The Cortlands beat the Syracuse University nine on the fair grounds, last Saturday, by a score of 28 to 20. This is the first game the visiting nine has lost this season, and they have played the best college nines in the State. The home nine has only played three games this season. The boys are anxious to meet the Stars.
   The advertising agent of Barnum's great show says—and he ought to know—that the weekly newspaper is the best advertising medium in the world, "for it is read by every member of the family through and through, advertisements and all, and then loaned to the neighbors, while the daily is merely glanced over and cast aside."
   The Groton Iron Bridge Company and Chas. Perrigo & Co., both of Groton, have been re-organized as the Groton Bridge & Manufacturing Company. The capital stock is $100,000, which is divided into one thousand shares of one hundred dollars each. The new company will engage in the manufacture of the Groton iron bridges, portable engines, Denslow heaters, and grain separators, and will also do general custom work.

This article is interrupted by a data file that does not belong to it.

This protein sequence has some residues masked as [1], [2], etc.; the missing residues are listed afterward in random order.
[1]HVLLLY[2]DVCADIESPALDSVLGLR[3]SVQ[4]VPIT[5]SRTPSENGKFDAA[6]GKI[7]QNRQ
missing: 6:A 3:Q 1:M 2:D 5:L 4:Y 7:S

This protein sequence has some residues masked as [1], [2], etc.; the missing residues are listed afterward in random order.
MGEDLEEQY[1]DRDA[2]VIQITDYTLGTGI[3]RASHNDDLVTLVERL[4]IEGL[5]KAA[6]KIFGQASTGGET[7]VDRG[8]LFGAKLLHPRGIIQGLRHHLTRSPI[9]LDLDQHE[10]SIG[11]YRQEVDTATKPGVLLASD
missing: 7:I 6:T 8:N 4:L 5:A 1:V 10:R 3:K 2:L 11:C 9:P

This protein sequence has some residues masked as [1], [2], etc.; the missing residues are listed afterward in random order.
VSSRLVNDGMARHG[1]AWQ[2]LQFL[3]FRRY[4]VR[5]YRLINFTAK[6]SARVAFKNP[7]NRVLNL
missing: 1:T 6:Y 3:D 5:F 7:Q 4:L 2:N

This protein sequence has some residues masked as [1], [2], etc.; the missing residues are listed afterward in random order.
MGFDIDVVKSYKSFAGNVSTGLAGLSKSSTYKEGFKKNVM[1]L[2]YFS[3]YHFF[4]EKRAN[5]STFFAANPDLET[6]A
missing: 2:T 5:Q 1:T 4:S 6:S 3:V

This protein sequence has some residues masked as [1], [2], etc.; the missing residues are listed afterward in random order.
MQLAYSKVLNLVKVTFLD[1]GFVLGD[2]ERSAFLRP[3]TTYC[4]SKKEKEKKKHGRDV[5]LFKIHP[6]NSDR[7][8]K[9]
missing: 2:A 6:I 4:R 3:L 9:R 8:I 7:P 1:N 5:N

On Saturday last Messrs. E. M. Williams, of this place, and H. M. Lane, of Friendship, N. Y., purchased the entire stock of boots and shoes of Mr. M. A. Rice, at No. 49 Main street, and the new firm will continue the business under the firm name of Williams & Lane. Large additions have been made to the stock, and the new firm invite all to call and examine their goods and prices. Mr. Williams has had many years experience in the boot and shoe trade, as well as in other mercantile lines, and will be pleased to see his many friends at all times. Read their advertisement on first page.
   Monday afternoon, George Sweetland was harrowing his potato ground. While turning, a line broke and the horses became entangled. A whiffletree caught a projecting drag-tooth, the drag turned over between the horses, and they fell on the sharpened, up-turned drag teeth. Mr. Sweetland quickly cut the entangling harness, and by an almost superhuman effort succeeded in getting the horses up. One of them, a magnificent four-year old, died that evening. The other, though severely injured and disabled, will recover. Mr. Sweetland declined $200 for the colt which was killed.—Dryden Herald.